Inverse acoustic problems arise, e.g., when one wants to compute the source which is responsible for a measured acoustic field. Here, the acoustic field is measured near the sound source, and the problem is to reconstruct the acoustic field on the source surface. This reconstruction process is an inverse problem which can only be solved by means of the use of appropriate regularization algorithms.
The current project uses a formulation based on an integral equation formulation that involves a boundary element description of the source surface. When this integral equation is discretized, it leads to a linear system of equations with a large, dense, and ill-conditioned coefficient matrix. This system, in turn, is solved by means of appropriate discrete regularization algorithms.
These images show a test measurement setup, in which a small loudspeaker is placed on a regular tyre. The microphone array used for measuring the acoustic field is seen to the left of the tyre, and the location of the loudspeaker is shown by the red arrow. The goal is now to reconstruct the vibrations on the tyre, generated by the loudspeaker, from the measured acoustic field.
The solutions, i.e., the vibrations on the tyre, consist of linear combinations of certain fundamental vibrations or modes, which are computed by means of the singular value decomposition (SVD) of the coefficient matrix. The images above show a low-frequency mode and a high-frequency mode computed by means of the SVD.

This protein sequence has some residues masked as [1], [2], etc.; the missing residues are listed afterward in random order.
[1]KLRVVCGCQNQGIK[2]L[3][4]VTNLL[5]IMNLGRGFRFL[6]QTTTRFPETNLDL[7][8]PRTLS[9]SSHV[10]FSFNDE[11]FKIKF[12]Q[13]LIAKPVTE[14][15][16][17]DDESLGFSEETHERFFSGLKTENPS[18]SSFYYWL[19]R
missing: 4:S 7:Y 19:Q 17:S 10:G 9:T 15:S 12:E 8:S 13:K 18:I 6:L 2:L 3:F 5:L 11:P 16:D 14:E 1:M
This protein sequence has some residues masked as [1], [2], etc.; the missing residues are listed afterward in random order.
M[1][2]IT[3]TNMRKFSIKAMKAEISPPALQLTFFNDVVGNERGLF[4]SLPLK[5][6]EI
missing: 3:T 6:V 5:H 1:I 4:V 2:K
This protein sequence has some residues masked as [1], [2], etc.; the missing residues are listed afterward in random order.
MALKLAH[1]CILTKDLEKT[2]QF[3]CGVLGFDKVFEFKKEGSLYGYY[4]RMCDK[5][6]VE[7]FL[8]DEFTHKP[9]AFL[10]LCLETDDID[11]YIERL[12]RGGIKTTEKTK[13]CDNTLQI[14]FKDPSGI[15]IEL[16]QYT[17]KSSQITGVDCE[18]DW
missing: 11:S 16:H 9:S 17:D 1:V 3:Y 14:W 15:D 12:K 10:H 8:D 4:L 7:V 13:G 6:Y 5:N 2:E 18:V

When the reconstruction is computed, regularization is necessary in order ensure that measurement noise does not cause the solution to be dominated by the high-frequency modes. In this project, we use Tikhonov regularization, and as the regularizing functional we use the acoustic energy of the source. This ensures the computation of a physically meaningful regularized solution.
These two images - as well as the image on top of the homepage - show a particular reconstructed solution, computed by means of the boundary element method combined with Tikhonov regularization. The three images show the same solution viewed from three different positions. The computed vibration is correctly located at the position where the loudspeaker is placed on the tyre.
The quality of the reconstructions depends on the proper choice of a regularization parameter (that balances solution smoothness and fit to measured data). Click here to see a bad reconstruction with too many high-frequency modes. Algorithms for automatic choice of the regularization parameter is a topic of current research at IMM.